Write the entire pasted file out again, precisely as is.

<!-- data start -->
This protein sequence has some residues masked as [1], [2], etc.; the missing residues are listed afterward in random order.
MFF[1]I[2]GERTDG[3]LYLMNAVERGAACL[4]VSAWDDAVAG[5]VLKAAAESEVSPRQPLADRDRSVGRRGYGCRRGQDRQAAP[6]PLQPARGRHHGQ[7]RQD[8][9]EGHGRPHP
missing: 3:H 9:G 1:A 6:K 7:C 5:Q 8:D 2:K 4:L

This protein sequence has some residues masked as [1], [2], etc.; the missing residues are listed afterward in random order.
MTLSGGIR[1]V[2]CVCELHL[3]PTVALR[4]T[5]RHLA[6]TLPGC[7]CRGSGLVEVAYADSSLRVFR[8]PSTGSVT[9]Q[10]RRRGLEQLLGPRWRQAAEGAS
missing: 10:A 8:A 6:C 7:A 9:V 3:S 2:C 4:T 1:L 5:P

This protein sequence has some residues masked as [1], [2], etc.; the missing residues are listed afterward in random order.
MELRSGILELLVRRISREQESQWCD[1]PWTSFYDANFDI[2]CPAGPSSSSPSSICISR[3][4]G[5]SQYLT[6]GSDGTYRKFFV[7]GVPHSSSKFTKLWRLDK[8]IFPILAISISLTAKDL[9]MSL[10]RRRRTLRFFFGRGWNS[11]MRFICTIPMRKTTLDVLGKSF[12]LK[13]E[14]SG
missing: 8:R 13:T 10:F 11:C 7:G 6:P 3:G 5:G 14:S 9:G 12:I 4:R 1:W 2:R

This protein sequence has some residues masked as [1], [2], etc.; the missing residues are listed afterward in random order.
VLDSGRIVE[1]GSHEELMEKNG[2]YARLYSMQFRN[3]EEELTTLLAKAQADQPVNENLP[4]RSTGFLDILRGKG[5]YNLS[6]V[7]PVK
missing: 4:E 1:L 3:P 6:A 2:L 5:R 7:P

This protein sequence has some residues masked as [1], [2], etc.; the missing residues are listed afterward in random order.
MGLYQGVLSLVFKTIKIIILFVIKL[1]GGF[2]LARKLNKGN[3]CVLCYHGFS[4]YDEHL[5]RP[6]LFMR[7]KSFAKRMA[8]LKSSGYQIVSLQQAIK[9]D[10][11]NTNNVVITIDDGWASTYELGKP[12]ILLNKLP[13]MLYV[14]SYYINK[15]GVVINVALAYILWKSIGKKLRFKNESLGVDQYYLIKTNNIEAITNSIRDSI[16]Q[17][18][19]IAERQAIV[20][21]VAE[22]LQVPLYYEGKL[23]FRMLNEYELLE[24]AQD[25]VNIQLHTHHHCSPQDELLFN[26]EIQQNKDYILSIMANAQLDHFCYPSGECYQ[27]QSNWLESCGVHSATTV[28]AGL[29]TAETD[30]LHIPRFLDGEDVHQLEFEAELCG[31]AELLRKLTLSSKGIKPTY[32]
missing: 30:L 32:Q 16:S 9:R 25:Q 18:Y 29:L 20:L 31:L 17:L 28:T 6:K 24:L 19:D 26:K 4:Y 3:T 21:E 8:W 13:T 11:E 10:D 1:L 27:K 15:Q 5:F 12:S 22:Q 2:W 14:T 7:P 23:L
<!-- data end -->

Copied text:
This protein sequence has some residues masked as [1], [2], etc.; the missing residues are listed afterward in random order.
MFF[1]I[2]GERTDG[3]LYLMNAVERGAACL[4]VSAWDDAVAG[5]VLKAAAESEVSPRQPLADRDRSVGRRGYGCRRGQDRQAAP[6]PLQPARGRHHGQ[7]RQD[8][9]EGHGRPHP
missing: 3:H 9:G 1:A 6:K 7:C 5:Q 8:D 2:K 4:L

This protein sequence has some residues masked as [1], [2], etc.; the missing residues are listed afterward in random order.
MTLSGGIR[1]V[2]CVCELHL[3]PTVALR[4]T[5]RHLA[6]TLPGC[7]CRGSGLVEVAYADSSLRVFR[8]PSTGSVT[9]Q[10]RRRGLEQLLGPRWRQAAEGAS
missing: 10:A 8:A 6:C 7:A 9:V 3:S 2:C 4:T 1:L 5:P

This protein sequence has some residues masked as [1], [2], etc.; the missing residues are listed afterward in random order.
MELRSGILELLVRRISREQESQWCD[1]PWTSFYDANFDI[2]CPAGPSSSSPSSICISR[3][4]G[5]SQYLT[6]GSDGTYRKFFV[7]GVPHSSSKFTKLWRLDK[8]IFPILAISISLTAKDL[9]MSL[10]RRRRTLRFFFGRGWNS[11]MRFICTIPMRKTTLDVLGKSF[12]LK[13]E[14]SG
missing: 8:R 13:T 10:F 11:C 7:G 6:P 3:G 5:G 14:S 9:G 12:I 4:R 1:W 2:R

This protein sequence has some residues masked as [1], [2], etc.; the missing residues are listed afterward in random order.
VLDSGRIVE[1]GSHEELMEKNG[2]YARLYSMQFRN[3]EEELTTLLAKAQADQPVNENLP[4]RSTGFLDILRGKG[5]YNLS[6]V[7]PVK
missing: 4:E 1:L 3:P 6:A 2:L 5:R 7:P

This protein sequence has some residues masked as [1], [2], etc.; the missing residues are listed afterward in random order.
MGLYQGVLSLVFKTIKIIILFVIKL[1]GGF[2]LARKLNKGN[3]CVLCYHGFS[4]YDEHL[5]RP[6]LFMR[7]KSFAKRMA[8]LKSSGYQIVSLQQAIK[9]D[10][11]NTNNVVITIDDGWASTYELGKP[12]ILLNKLP[13]MLYV[14]SYYINK[15]GVVINVALAYILWKSIGKKLRFKNESLGVDQYYLIKTNNIEAITNSIRDSI[16]Q[17][18][19]IAERQAIV[20][21]VAE[22]LQVPLYYEGKL[23]FRMLNEYELLE[24]AQD[25]VNIQLHTHHHCSPQDELLFN[26]EIQQNKDYILSIMANAQLDHFCYPSGECYQ[27]QSNWLESCGVHSATTV[28]AGL[29]TAETD[30]LHIPRFLDGEDVHQLEFEAELCG[31]AELLRKLTLSSKGIKPTY[32]
missing: 30:L 32:Q 16:S 9:R 25:Q 18:Y 29:L 20:L 31:L 17:L 28:T 6:K 24:L 19:D 26:K 4:Y 3:T 21:E 8:W 13:T 11:E 10:D 1:L 27:K 15:Q 5:F 12:S 22:Q 2:W 14:T 7:P 23:L